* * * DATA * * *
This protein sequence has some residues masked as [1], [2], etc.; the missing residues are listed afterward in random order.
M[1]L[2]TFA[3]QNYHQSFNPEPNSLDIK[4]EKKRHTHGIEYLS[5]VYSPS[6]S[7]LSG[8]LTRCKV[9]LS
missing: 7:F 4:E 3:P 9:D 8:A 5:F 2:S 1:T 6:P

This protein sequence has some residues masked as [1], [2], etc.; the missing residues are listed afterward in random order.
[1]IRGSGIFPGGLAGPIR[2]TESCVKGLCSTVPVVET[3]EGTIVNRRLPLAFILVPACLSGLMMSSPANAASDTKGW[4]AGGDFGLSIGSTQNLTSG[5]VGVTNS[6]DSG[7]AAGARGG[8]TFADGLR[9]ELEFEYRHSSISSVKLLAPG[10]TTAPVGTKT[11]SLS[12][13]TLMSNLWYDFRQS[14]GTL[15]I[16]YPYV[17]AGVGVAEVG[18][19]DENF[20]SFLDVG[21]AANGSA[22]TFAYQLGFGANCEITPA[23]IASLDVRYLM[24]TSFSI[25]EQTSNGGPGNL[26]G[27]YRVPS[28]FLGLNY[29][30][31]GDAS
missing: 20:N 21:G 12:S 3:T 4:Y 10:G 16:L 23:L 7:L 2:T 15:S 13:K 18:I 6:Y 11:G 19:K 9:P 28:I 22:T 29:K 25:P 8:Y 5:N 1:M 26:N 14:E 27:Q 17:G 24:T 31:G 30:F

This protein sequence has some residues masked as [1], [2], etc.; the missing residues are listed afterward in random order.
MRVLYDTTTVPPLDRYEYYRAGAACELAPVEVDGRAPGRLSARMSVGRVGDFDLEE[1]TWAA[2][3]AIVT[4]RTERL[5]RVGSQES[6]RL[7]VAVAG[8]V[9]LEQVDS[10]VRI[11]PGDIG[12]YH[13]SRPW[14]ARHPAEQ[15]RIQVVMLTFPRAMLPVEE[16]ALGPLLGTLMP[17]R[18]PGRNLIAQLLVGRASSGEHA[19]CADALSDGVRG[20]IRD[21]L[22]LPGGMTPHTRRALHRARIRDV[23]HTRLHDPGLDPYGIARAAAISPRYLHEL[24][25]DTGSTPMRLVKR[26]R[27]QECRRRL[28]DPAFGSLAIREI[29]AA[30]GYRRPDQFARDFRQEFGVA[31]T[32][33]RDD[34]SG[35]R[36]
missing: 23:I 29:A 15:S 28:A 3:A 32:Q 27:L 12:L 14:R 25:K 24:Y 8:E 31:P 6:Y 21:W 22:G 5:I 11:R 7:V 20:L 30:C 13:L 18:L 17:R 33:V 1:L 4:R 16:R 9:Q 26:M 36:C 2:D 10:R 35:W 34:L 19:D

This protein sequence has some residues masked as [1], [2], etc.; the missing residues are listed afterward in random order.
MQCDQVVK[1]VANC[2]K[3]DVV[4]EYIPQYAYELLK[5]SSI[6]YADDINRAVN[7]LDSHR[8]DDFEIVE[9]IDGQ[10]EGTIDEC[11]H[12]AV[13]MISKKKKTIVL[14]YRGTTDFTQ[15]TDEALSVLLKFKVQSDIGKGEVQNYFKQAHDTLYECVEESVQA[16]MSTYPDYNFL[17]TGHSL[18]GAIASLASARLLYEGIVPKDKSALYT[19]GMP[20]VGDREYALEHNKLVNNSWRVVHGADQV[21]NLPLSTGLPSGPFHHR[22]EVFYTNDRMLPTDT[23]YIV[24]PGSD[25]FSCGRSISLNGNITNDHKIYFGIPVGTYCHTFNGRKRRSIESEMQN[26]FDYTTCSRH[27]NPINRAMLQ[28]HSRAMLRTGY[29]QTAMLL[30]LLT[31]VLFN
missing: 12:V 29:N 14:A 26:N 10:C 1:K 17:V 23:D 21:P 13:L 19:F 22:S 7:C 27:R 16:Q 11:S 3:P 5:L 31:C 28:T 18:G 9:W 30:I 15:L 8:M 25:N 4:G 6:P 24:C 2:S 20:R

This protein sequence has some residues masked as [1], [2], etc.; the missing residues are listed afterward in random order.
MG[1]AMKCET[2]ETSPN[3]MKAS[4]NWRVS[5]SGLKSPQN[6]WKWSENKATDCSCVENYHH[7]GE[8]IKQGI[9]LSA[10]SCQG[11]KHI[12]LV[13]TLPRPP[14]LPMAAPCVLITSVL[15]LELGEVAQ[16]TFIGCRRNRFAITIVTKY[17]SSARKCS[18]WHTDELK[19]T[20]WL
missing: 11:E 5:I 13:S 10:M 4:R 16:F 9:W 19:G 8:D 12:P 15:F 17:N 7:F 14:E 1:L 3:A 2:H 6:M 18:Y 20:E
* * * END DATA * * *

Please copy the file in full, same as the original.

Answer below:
This protein sequence has some residues masked as [1], [2], etc.; the missing residues are listed afterward in random order.
M[1]L[2]TFA[3]QNYHQSFNPEPNSLDIK[4]EKKRHTHGIEYLS[5]VYSPS[6]S[7]LSG[8]LTRCKV[9]LS
missing: 7:F 4:E 3:P 9:D 8:A 5:F 2:S 1:T 6:P

This protein sequence has some residues masked as [1], [2], etc.; the missing residues are listed afterward in random order.
[1]IRGSGIFPGGLAGPIR[2]TESCVKGLCSTVPVVET[3]EGTIVNRRLPLAFILVPACLSGLMMSSPANAASDTKGW[4]AGGDFGLSIGSTQNLTSG[5]VGVTNS[6]DSG[7]AAGARGG[8]TFADGLR[9]ELEFEYRHSSISSVKLLAPG[10]TTAPVGTKT[11]SLS[12][13]TLMSNLWYDFRQS[14]GTL[15]I[16]YPYV[17]AGVGVAEVG[18][19]DENF[20]SFLDVG[21]AANGSA[22]TFAYQLGFGANCEITPA[23]IASLDVRYLM[24]TSFSI[25]EQTSNGGPGNL[26]G[27]YRVPS[28]FLGLNY[29][30][31]GDAS
missing: 20:N 21:G 12:S 3:T 4:Y 10:G 16:L 23:L 7:L 2:T 15:S 13:K 18:I 6:Y 11:G 19:K 9:P 28:I 22:T 29:K 25:P 8:Y 5:N 1:M 26:N 14:E 27:Q 17:G 24:T 31:G 30:F

This protein sequence has some residues masked as [1], [2], etc.; the missing residues are listed afterward in random order.
MRVLYDTTTVPPLDRYEYYRAGAACELAPVEVDGRAPGRLSARMSVGRVGDFDLEE[1]TWAA[2][3]AIVT[4]RTERL[5]RVGSQES[6]RL[7]VAVAG[8]V[9]LEQVDS[10]VRI[11]PGDIG[12]YH[13]SRPW[14]ARHPAEQ[15]RIQVVMLTFPRAMLPVEE[16]ALGPLLGTLMP[17]R[18]PGRNLIAQLLVGRASSGEHA[19]CADALSDGVRG[20]IRD[21]L[22]LPGGMTPHTRRALHRARIRDV[23]HTRLHDPGLDPYGIARAAAISPRYLHEL[24][25]DTGSTPMRLVKR[26]R[27]QECRRRL[28]DPAFGSLAIREI[29]AA[30]GYRRPDQFARDFRQEFGVA[31]T[32][33]RDD[34]SG[35]R[36]
missing: 23:I 29:A 15:S 28:A 3:A 32:Q 27:L 12:L 14:R 25:K 24:Y 8:E 31:P 6:Y 21:W 22:G 5:I 11:R 7:V 20:L 30:C 13:L 18:L 17:R 33:V 1:L 4:R 16:R 9:Q 26:M 36:C 2:D 10:R 35:W 34:L 19:D

This protein sequence has some residues masked as [1], [2], etc.; the missing residues are listed afterward in random order.
MQCDQVVK[1]VANC[2]K[3]DVV[4]EYIPQYAYELLK[5]SSI[6]YADDINRAVN[7]LDSHR[8]DDFEIVE[9]IDGQ[10]EGTIDEC[11]H[12]AV[13]MISKKKKTIVL[14]YRGTTDFTQ[15]TDEALSVLLKFKVQSDIGKGEVQNYFKQAHDTLYECVEESVQA[16]MSTYPDYNFL[17]TGHSL[18]GAIASLASARLLYEGIVPKDKSALYT[19]GMP[20]VGDREYALEHNKLVNNSWRVVHGADQV[21]NLPLSTGLPSGPFHHR[22]EVFYTNDRMLPTDT[23]YIV[24]PGSD[25]FSCGRSISLNGNITNDHKIYFGIPVGTYCHTFNGRKRRSIESEMQN[26]FDYTTCSRH[27]NPINRAMLQ[28]HSRAMLRTGY[29]QTAMLL[30]LLT[31]VLFN
missing: 12:V 29:N 14:A 26:N 10:C 1:K 17:V 23:D 21:P 13:L 19:F 22:S 7:C 27:R 16:Q 11:S 3:P 5:L 31:C 28:T 18:G 9:W 30:I 15:L 8:M 25:N 4:G 6:P 24:C 2:S 20:R

This protein sequence has some residues masked as [1], [2], etc.; the missing residues are listed afterward in random order.
MG[1]AMKCET[2]ETSPN[3]MKAS[4]NWRVS[5]SGLKSPQN[6]WKWSENKATDCSCVENYHH[7]GE[8]IKQGI[9]LSA[10]SCQG[11]KHI[12]LV[13]TLPRPP[14]LPMAAPCVLITSVL[15]LELGEVAQ[16]TFIGCRRNRFAITIVTKY[17]SSARKCS[18]WHTDELK[19]T[20]WL
missing: 11:E 5:I 13:S 10:M 4:R 16:F 9:W 19:G 8:D 12:P 15:F 17:N 7:F 14:E 1:L 3:A 2:H 6:M 18:Y 20:E